Many Fault Media Coverage of Health Care Debate
As the fight in Washington over health care reform continues to dominate public attention and media coverage, most Americans are critical of the way news organizations are explaining key elements of the debate.
The Republican Party’s Dilemma
The Sotomayor vote represents the dilemma the GOP faces coming out of its 2008 and 2006 election defeats: how to keep its base happy on the one hand and broaden its appeal to women, Latinos and young people, on the other.
Health Care Tops Interest
The debate over health care reform has become the public’s top story. The Gate’s controversy draws more interest than other recent stories about race.
Obama’s Ratings Slide Across the Board
Support for Obama’s job performance — as well as his handling of health care, the economy and deficit–has fallen, but most remain confident his policies will be positive in the long term. The public supports many of his health care goals but opposes many proposals being debated in Congress.
Few See U.S. Health Care as ‘Best in the World’
Most Americans rate the nation’s health care as no better than average when compared with health care in other industrialized countries. Conservative Republicans are most likely to give the U.S. system high marks.
Health Reform Interests but Confuses Public
Nearly all Americans say health care reform is important, and most even consider the debate interesting rather than boring. But many are also confused by it, and want more news coverage. Also, Americans have grown more critical of the government’s handling of the economy.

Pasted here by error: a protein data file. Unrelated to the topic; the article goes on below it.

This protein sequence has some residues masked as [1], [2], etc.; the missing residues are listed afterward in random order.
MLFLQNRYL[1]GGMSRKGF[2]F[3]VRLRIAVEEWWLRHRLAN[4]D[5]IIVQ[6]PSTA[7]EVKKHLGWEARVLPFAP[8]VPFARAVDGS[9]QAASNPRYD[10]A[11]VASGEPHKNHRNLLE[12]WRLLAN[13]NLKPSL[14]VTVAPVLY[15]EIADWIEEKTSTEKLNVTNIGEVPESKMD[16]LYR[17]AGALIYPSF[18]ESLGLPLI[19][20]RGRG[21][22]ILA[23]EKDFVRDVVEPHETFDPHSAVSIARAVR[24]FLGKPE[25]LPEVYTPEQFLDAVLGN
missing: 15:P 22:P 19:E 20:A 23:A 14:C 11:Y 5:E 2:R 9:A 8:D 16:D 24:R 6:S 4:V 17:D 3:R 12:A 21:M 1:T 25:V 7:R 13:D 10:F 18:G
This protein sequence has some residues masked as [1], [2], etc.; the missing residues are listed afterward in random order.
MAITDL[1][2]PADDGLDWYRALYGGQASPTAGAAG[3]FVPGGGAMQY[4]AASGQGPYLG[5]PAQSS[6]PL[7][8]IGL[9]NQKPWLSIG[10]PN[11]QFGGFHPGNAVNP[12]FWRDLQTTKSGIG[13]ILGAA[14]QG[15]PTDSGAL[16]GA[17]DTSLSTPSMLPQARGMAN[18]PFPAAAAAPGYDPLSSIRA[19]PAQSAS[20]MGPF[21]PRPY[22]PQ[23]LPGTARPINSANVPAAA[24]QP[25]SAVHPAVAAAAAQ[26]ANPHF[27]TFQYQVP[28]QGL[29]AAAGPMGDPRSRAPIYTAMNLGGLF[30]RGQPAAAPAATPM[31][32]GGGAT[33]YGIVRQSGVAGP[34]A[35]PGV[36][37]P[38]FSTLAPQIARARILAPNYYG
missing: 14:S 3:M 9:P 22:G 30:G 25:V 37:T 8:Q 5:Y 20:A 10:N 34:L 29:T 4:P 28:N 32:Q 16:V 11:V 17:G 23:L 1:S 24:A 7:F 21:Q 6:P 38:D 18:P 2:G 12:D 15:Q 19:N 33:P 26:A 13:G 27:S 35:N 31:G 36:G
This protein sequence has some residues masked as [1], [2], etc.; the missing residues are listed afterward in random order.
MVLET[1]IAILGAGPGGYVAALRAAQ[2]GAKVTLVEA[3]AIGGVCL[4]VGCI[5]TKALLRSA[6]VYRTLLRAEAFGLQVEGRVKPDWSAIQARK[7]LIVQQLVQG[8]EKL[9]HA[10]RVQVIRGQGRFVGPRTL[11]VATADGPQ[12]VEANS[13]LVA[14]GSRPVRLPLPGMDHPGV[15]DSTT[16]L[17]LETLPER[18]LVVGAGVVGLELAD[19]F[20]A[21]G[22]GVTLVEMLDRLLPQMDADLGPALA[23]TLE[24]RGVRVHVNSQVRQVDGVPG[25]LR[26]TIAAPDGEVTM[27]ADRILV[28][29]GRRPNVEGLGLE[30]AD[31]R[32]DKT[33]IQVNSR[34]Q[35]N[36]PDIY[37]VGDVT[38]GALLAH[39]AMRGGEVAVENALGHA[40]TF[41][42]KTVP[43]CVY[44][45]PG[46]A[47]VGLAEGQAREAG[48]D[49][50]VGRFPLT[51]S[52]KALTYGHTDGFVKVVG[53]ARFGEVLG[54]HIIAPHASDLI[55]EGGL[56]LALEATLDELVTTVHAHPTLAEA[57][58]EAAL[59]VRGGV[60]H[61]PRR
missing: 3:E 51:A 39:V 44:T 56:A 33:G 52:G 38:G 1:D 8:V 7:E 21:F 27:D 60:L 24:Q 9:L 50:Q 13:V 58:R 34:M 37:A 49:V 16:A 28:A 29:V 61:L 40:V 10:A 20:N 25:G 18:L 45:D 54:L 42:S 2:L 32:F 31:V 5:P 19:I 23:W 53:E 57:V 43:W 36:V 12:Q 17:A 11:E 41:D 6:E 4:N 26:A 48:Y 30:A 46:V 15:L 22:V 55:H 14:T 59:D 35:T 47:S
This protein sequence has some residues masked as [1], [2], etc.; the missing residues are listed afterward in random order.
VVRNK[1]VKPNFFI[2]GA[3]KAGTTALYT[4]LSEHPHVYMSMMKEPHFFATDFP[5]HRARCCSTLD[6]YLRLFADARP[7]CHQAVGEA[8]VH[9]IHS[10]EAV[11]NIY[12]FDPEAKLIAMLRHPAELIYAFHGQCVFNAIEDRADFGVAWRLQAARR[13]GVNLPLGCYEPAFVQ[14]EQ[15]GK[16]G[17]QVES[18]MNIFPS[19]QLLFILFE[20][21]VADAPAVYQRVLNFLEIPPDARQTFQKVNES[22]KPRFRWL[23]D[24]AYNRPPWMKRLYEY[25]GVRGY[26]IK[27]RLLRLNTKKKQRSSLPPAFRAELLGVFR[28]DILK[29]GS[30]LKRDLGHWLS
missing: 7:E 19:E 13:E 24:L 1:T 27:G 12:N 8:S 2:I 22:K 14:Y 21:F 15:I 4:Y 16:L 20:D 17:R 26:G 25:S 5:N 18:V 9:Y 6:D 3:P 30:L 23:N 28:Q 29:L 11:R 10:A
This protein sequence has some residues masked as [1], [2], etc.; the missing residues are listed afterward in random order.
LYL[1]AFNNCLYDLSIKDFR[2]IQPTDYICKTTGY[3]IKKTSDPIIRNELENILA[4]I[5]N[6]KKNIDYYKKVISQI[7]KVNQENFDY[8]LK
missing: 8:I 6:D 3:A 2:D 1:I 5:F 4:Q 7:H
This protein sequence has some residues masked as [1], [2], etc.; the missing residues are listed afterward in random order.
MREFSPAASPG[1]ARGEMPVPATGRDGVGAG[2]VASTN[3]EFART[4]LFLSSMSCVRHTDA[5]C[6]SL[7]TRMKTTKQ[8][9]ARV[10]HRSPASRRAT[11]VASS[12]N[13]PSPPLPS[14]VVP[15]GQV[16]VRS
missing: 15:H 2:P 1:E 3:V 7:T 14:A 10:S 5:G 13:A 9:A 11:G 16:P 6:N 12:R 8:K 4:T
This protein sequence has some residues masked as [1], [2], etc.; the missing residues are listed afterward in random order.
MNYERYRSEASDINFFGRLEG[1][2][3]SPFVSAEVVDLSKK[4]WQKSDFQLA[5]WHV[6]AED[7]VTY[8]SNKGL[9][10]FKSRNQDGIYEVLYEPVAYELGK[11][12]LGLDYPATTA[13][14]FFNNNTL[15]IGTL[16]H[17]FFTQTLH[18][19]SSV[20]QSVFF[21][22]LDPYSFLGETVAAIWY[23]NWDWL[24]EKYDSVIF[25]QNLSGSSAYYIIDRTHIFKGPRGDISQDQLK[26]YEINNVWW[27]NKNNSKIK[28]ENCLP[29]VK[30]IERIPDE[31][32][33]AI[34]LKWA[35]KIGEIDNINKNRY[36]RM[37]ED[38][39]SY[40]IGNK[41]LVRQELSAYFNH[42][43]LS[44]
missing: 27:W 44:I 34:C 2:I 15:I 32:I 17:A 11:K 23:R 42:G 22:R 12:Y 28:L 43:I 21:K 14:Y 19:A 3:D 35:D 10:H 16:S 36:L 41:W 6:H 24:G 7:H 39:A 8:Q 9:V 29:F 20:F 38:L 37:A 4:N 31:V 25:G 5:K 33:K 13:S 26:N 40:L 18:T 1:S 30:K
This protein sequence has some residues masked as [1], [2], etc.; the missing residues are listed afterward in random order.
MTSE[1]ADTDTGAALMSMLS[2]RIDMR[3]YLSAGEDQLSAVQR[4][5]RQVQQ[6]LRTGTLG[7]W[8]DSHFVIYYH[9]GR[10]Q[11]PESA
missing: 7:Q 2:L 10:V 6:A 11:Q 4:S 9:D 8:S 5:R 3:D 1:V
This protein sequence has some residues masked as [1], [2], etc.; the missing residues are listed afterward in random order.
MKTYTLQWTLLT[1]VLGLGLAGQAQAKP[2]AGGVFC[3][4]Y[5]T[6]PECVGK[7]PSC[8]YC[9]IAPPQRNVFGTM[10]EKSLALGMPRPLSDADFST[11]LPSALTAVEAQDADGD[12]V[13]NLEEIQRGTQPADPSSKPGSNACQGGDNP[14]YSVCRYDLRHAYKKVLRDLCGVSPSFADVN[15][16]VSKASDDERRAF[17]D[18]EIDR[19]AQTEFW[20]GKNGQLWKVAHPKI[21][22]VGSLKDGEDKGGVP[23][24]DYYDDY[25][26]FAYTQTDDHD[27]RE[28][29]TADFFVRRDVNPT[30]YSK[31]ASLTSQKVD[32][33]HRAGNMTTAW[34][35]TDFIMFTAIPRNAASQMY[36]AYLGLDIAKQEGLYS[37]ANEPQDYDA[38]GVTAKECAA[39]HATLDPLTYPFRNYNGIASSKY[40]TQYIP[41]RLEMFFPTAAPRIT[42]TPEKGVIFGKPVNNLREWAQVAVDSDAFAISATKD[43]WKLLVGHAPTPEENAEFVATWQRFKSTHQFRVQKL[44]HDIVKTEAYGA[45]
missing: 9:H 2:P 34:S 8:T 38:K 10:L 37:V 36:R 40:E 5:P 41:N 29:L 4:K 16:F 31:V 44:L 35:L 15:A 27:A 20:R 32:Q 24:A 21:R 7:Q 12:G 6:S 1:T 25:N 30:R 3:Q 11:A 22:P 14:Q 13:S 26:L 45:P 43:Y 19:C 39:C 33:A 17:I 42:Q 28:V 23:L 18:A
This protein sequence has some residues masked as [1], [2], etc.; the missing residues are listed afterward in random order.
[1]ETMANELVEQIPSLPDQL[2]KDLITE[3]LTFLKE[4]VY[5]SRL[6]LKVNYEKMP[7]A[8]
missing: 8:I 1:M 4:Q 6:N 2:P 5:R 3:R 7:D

Too Much Jackson? Not at the Water Cooler
While many Americans may say he has received too much coverage, Michael remained by far the most talked about news story. Also, on Palin, press bias lies in the eye of the partisan beholder.
“One Small Step” No Longer Seen as Such a Giant Leap for America
Four decades after the first American astronauts walked on the moon, that historic accomplishment has lost some prominence in the eyes of the public. Gen Y is especially spaced out.
Public Praises Science; Scientists Fault Public, Media
A new survey of scientists and the public finds large majorities holding positive views of science. But scientists are concerned about Americans’ ignorance of scientific findings and large differences exist between the two groups’ views on evolution and global warming. Still, overwhelming percentages in both groups think that government investments in science and technology pay off in the long run.
Accurately Locating Where Wireless Respondents Live Requires More Than A Phone Number
The mobile nature of wireless phones creates a significant problem for geographic sampling.This problem is exacerbated by the fact that the wireless-only are more geographically mobile than those with landline phones.